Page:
Tag: Horry County Community Violence Subcommittee

More Action Needed to Combat Community Violence

Two different shooting incidents in Longs over the weekend again highlighted the need for a comprehensive plan to combat community violence in Horry County.

Horry County police have responded to numerous shooting incidents in the Longs community over the past year.

But, it isn’t just the Longs community that is suffering from this type of violence. Conway, Myrtle Beach, Loris, Carolina Forest and Socastee, to name a few, have also suffered from shooting incidents in their neighborhoods.

Horry County Public Safety Committee chairman Al Allen appointed a special Community Violence Subcommittee to investigate violence in our communities last spring.

At the time, Allen charged subcommittee members to identify the causes and influences that lead to violence in the community as well as visit with all public, private and church groups presently operating to reduce violence and crime in Horry County to rank their effectiveness.

To date, the subcommittee has been stuck with comparing Horry County crime statistics to similar counties in four other states. There has been no effort by committee members to have meetings with community leaders throughout the county as of yet.

Community violence is not a problem that can be cured just with policing and suppression. The root causes and solutions require efforts from parents, students, teachers, preachers and other community leaders to combat.

As one community leader has stated on numerous occasions, it takes a collaborative, coordinated, communicative effort from all segments of the population to combat the causes and find the solutions for violence in our communities.

Community Violence Subcommittee Identifies Programs

The Horry County Community Violence Subcommittee made some headway toward connecting with citizens at its meeting Tuesday.

Committee members discussed restarting Crimestoppers in the communities, re-establishing school programs to learn decision making to counter drugs and crime and a 311 information system for Horry County.

Horry County Council member Johnny Vaught, who attended the meeting, told committee members he believed the discussion was a positive step toward identifying recommendations to report to council.

The meeting featured lively discussion among committee members for the first time since the committee began meeting last spring.

The committee also heard a presentation by 15th Circuit Solicitor Jimmy Richardson regarding the heroin epidemic affecting Horry County.

Richardson told committee members the Horry County Coroner’s Office currently handles an average of two heroin overdoses per week resulting in death. Richardson said Horry County is a center of distribution for heroin which originates in Mexico, travels to the New York metropolitan area, then to Horry County.

Richardson began a pilot program for 5th graders in Conway Elementary School to teach about the dangers of the use of opiates and proper decision making to avoid this choice. The program is expected to be extended to seven schools this year.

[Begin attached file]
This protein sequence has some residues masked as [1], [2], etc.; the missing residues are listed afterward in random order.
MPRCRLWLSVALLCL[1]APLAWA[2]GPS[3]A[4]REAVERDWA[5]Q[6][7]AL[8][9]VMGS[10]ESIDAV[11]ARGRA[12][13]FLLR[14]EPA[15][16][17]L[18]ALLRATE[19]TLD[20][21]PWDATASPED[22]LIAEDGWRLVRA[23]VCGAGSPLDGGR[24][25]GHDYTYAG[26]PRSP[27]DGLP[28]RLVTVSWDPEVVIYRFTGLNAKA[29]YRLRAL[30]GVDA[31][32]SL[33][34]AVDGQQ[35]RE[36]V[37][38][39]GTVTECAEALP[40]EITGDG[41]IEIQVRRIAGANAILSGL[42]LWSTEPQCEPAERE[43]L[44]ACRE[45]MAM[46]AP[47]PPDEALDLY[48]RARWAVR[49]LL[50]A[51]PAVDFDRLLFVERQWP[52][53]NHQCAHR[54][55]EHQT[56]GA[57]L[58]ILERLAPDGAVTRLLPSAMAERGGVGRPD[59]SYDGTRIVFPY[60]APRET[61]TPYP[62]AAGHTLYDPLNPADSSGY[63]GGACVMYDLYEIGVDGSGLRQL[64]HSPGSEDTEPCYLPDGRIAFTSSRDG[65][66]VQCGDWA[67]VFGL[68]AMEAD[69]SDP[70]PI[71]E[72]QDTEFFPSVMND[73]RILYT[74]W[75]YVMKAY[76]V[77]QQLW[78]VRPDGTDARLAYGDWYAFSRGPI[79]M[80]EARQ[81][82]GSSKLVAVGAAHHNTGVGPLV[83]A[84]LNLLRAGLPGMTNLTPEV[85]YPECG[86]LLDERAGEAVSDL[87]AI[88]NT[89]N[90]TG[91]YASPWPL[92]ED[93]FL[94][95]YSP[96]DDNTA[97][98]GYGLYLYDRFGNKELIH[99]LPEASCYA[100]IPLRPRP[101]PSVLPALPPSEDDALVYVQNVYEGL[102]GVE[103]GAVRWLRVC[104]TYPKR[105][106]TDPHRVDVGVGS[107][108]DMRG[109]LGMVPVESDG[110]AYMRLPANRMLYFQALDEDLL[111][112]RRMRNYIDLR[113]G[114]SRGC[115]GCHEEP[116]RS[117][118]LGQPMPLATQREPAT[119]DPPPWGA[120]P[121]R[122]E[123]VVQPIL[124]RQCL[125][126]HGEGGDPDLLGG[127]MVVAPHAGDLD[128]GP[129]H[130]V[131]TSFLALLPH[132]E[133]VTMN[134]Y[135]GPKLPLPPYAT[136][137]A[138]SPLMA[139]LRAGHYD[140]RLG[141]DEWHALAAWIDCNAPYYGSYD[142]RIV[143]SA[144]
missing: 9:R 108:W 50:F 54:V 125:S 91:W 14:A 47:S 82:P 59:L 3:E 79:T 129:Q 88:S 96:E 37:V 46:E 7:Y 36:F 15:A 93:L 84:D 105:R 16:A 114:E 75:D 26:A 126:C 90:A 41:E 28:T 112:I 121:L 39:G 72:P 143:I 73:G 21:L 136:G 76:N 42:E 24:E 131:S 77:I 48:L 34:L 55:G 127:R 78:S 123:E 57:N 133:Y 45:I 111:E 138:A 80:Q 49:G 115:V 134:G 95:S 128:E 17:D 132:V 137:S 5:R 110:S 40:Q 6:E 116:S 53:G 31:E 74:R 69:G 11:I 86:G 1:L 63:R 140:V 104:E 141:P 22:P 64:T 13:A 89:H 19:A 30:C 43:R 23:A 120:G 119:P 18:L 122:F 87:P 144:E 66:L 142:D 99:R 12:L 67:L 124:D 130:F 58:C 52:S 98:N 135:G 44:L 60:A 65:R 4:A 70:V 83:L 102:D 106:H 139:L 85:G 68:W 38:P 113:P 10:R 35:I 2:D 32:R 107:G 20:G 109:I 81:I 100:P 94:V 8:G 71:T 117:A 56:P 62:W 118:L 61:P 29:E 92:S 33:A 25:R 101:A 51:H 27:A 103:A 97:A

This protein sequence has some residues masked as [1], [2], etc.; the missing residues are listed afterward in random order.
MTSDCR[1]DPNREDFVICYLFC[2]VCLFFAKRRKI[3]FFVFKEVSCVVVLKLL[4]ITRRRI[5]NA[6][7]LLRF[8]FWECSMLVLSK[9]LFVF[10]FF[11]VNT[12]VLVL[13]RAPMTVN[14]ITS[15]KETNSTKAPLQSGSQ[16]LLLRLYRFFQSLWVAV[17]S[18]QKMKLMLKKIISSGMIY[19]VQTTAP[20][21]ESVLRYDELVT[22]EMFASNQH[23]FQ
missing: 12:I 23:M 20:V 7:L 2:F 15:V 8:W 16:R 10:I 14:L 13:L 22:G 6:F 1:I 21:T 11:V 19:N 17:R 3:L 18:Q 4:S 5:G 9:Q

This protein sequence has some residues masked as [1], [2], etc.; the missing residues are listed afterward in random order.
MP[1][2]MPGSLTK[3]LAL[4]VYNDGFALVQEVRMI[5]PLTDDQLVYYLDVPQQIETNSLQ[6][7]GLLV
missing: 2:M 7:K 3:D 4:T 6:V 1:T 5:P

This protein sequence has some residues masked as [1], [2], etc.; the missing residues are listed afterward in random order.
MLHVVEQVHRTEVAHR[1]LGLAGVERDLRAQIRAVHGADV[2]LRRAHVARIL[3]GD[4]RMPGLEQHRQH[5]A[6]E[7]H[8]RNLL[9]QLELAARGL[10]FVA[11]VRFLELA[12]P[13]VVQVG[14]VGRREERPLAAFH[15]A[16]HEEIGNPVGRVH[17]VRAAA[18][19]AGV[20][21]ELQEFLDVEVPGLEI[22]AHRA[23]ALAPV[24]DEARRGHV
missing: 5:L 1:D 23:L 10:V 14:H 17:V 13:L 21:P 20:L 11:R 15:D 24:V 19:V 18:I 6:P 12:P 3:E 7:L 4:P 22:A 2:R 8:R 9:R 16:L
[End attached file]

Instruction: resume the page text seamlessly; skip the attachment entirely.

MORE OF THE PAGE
The committee plans to develop a questionnaire to be circulated among neighborhoods to allow citizens to identify their major concerns about violent crimes, drugs and other issues affecting their lives.

A final report from the committee is due to county council in early 2017 with recommendations for making our communities safer.

Community Violence Meetings Next Week

Horry County’s Community Violence Subcommittee is scheduled to meet again next week, hopefully to move forward on a plan to address crime problems in neighborhoods.

For its first four months of existence, the subcommittee has been stuck on compiling statistics comparing Horry County to counties in neighboring states.

I suppose that’s an approach. In the meantime, Horry County is experiencing approximately 20 deaths per month from heroin overdoses, according to local media reports, and violent crimes are on the rise.

All of the violence in our local communities can’t be tied directly to an increasing heroin epidemic that officials are beginning to acknowledge exists in Horry County. Poverty and lack of opportunities to rise above it play their parts also.

Interestingly, the Myrtle Beach Police Department is hosting a forum called “Facing the Heroin Epidemic Head On” at the Recreation Center on the former Air Force Base Tuesday August 16th beginning at 6:30 p.m.

When local community activists went before Myrtle Beach City Council nearly six months ago asking for help in combating community violence, Mayor John Rhodes blamed the activists for the problems and said crime was decreasing in Myrtle Beach.

The activists were also told they were ‘hurting tourism’ by focusing on community violence problems.

A raging heroin epidemic will hurt tourism a lot more. Maybe that’s why the Myrtle Beach forum will address the problem next week.

While local governments have begun to address the community violence problem, at least acknowledging it exists, a local group of pastors has been holding meetings in various communities around the county. This seems to be the most intelligent approach. It does seem logical to learn about community violence problems from those most affected by them.